In 2014, writer Donna Tartt won the Pulitzer Prize for her intricate, flamboyantly beautiful and Dickensian novel The Goldfinch–the story of a young boy who survives a terrorist attack that kills his mother, and the unique way the art world helps him grieve and grow. It was a controversial novel at launch, drawing in both heavy criticism and exalting praise, but an exciting time in the world of publishing; the book was a major bestseller, spending more than thirty weeks on the New York Times’ list, and was one of the most talked-about novels of the 21st century. A lot of that’s due to Tartt, a beguiling and famously mysterious woman. That allure began back in 1992 with the publication of her first novel, The Secret History. Another publishing phenomenon, but a story that has somehow avoided screen adaptation, despite its page-turning plot and cinematic descriptions.
The recent big-screen adaptation of The Goldfinch–which debuted to miserable reviews and poor box office tallies–made us think back to The Secret History, why it never made it to theaters, and why it deserves its day in the cinematic sun. Here’s a deeper look at the book’s unusual and failed journey to the big screen, what could have been, and what should still be.
Joan Didion almost wrote The Secret History screenplay
If you’ve read Tartt’s 1992 opus then you’ll know it’s about as lush and strange as mainstream novels get. Set at an east coast college called Hampden, it follows five students majoring in an elite ancient Greek course headed up by classics professor Julian Morrow. Told from the perspective of the non-wealthy outsider who joins the group a year into his studies, the novel centers on a crime the young students commit–a crime steeped in passion, treachery, and ancient ritual. The prose is in a fragrant, neo-romantic style, lending it a timeless, otherworldly quality. So popular was the novel in open publication, that it appealed to other literary names. Most notably Joan Didion–who, at one point, was going to pen an adaption with her writer husband, John Gregory Dunne.
Can you even imagine? Didion is also known for her intriguing elitist writing, although hers is a more dry and no-nonsense style. But the marriage of Tartt and Didion’s minds would have been huge–maybe too huge. Unfortunately, that project fell apart when the man attached to direct–Alan J. Pakula–died in a car accident.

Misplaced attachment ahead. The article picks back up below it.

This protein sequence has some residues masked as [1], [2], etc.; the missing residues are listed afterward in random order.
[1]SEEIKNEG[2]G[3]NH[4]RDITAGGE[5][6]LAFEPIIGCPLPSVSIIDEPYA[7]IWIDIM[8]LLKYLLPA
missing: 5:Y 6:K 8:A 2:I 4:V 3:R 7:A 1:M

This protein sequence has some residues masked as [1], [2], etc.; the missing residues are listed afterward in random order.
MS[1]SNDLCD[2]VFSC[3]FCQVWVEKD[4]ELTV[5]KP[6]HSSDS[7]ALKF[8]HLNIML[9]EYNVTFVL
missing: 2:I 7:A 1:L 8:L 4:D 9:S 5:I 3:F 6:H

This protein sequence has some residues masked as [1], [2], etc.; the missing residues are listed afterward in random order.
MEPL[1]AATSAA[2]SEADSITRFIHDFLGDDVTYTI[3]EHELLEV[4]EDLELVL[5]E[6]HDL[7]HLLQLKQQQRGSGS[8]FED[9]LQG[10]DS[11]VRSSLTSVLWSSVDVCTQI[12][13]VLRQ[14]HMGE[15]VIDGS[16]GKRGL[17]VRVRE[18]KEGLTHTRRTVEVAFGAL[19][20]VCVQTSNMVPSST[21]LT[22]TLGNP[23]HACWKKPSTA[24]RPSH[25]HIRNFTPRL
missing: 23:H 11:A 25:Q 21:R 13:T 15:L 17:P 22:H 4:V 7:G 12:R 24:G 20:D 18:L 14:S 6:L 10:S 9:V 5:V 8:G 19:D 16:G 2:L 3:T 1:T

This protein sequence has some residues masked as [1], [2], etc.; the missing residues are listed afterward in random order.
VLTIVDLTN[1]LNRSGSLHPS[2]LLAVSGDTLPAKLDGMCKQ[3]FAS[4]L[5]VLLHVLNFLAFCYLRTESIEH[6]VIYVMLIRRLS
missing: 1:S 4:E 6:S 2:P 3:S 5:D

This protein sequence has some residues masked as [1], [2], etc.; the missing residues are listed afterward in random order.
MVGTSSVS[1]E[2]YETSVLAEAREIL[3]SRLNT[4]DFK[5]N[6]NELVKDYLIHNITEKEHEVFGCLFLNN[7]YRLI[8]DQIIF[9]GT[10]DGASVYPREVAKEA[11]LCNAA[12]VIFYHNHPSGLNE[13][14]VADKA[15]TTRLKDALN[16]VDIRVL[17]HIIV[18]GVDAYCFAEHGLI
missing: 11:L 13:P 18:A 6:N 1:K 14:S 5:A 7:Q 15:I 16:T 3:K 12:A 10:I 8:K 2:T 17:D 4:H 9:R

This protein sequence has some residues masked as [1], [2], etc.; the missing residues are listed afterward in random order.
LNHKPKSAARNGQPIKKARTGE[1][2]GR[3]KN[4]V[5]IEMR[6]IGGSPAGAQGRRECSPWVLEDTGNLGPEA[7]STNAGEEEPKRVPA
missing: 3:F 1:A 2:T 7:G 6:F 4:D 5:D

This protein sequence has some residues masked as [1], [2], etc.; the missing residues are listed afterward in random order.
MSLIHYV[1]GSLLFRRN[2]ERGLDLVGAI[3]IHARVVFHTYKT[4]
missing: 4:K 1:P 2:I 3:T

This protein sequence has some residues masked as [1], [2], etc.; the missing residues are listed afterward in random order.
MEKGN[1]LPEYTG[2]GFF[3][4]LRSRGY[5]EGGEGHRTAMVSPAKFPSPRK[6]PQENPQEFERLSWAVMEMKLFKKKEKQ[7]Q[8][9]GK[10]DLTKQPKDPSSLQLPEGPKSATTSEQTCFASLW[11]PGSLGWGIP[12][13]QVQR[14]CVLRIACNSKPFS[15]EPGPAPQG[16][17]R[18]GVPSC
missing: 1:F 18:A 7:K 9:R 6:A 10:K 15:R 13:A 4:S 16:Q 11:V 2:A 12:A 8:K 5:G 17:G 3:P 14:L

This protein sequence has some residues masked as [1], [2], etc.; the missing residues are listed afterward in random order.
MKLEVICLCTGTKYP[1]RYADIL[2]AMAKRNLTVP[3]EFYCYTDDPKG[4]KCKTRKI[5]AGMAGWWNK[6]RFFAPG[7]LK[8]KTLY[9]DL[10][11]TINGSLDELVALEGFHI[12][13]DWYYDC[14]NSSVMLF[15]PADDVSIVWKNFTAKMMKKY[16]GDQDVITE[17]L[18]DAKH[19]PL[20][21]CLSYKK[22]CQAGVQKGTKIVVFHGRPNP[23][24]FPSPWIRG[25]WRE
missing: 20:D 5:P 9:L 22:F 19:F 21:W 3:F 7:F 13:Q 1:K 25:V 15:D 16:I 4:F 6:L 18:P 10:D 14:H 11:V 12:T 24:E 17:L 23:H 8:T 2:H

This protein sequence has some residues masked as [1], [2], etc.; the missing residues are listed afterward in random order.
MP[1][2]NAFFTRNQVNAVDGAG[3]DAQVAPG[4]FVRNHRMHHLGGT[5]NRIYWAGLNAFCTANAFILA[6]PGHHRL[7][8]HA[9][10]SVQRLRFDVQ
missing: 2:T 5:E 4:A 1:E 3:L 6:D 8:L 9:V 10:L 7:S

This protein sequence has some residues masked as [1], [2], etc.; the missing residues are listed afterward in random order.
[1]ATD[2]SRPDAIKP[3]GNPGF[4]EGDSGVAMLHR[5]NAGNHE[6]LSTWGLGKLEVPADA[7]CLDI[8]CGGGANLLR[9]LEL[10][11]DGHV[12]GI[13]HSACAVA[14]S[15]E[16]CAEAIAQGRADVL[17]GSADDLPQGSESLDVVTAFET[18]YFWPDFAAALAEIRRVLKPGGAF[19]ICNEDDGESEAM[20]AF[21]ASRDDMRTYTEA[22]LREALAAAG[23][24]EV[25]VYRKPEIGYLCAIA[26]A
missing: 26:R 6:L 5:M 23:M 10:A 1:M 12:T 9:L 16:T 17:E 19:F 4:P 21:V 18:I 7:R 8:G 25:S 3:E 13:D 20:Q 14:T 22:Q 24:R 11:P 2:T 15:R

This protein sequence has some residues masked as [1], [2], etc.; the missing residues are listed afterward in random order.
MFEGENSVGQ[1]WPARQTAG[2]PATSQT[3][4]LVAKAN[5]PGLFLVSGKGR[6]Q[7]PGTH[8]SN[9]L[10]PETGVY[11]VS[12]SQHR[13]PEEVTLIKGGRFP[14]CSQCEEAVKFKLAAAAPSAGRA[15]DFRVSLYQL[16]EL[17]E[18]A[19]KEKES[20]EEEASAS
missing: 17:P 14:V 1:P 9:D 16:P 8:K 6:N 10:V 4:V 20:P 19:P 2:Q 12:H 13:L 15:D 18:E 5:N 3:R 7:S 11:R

Gwyneth Paltrow wanted to play Camilla
The next iteration of The Secret History came from producer Gwyenth Paltrow, with her brother Jake directing. (Gwyneth was also set to star as Camilla Macaulay, the book’s sole female lead.) The rights were purchased by Miramax, then owned by Harvey Weinstein, who was a noted fan of the novel. But this project was also not meant to be; ultimately, it’s what killed off any major prospects of a big-screen adaptation. After the death of Gwyneth and Jake’s father, Bruce, the two supposedly lost interest in the adaptation. The film rights reverted back to Tartt, who still owns them and hasn’t sold them again. After the perceived failure of The Goldfinch, it seems unlikely that she ever will.
The book would make a perfect TV miniseries.
We can’t exactly blame Tartt for sitting on the rights to The Secret History, which is–in our humble opinion–still her best and most complete work. But it’s still a shame, considering how successful the recent boom of cable miniseries adaptations have been. Think, for instance, of HBO’s Sharp Objects. That Jean-Marc Vallée-directed series was a beautiful, haunting take on Gillian Flynn’s novel of the same name, featuring strong performances, a unique visual style, and its own distinct mood. If Tartt ever wavers on the whole rights issue, she’d be smart to trust it with that cable giant. She could even try her hand at adapting it herself, should she be so interested.
Not every novel has to make it to screen. There are plenty of famous and seemingly cinematic fictional works–A Confederacy of Dunces, The Catcher in the Rye, At the Mountains of Madness–that remain un-filmed. But The Secret History is something special, a book so rich with detail, oddities, and a sumptuous mystery plot. It would be a real tragedy if no one ever filmed it; be it as a motion picture or a limited series. But until that happens, we’re happy to reread the novel; it’s perfect for autumn, as the leaves change, the mood intensifies, and the dark corners of reality bleed into the everyday. Donna Tartt knows how to spin a yarn. Let’s hope she has the heart to let it spin onscreen.
Header Image Credit: Alfred A Knopf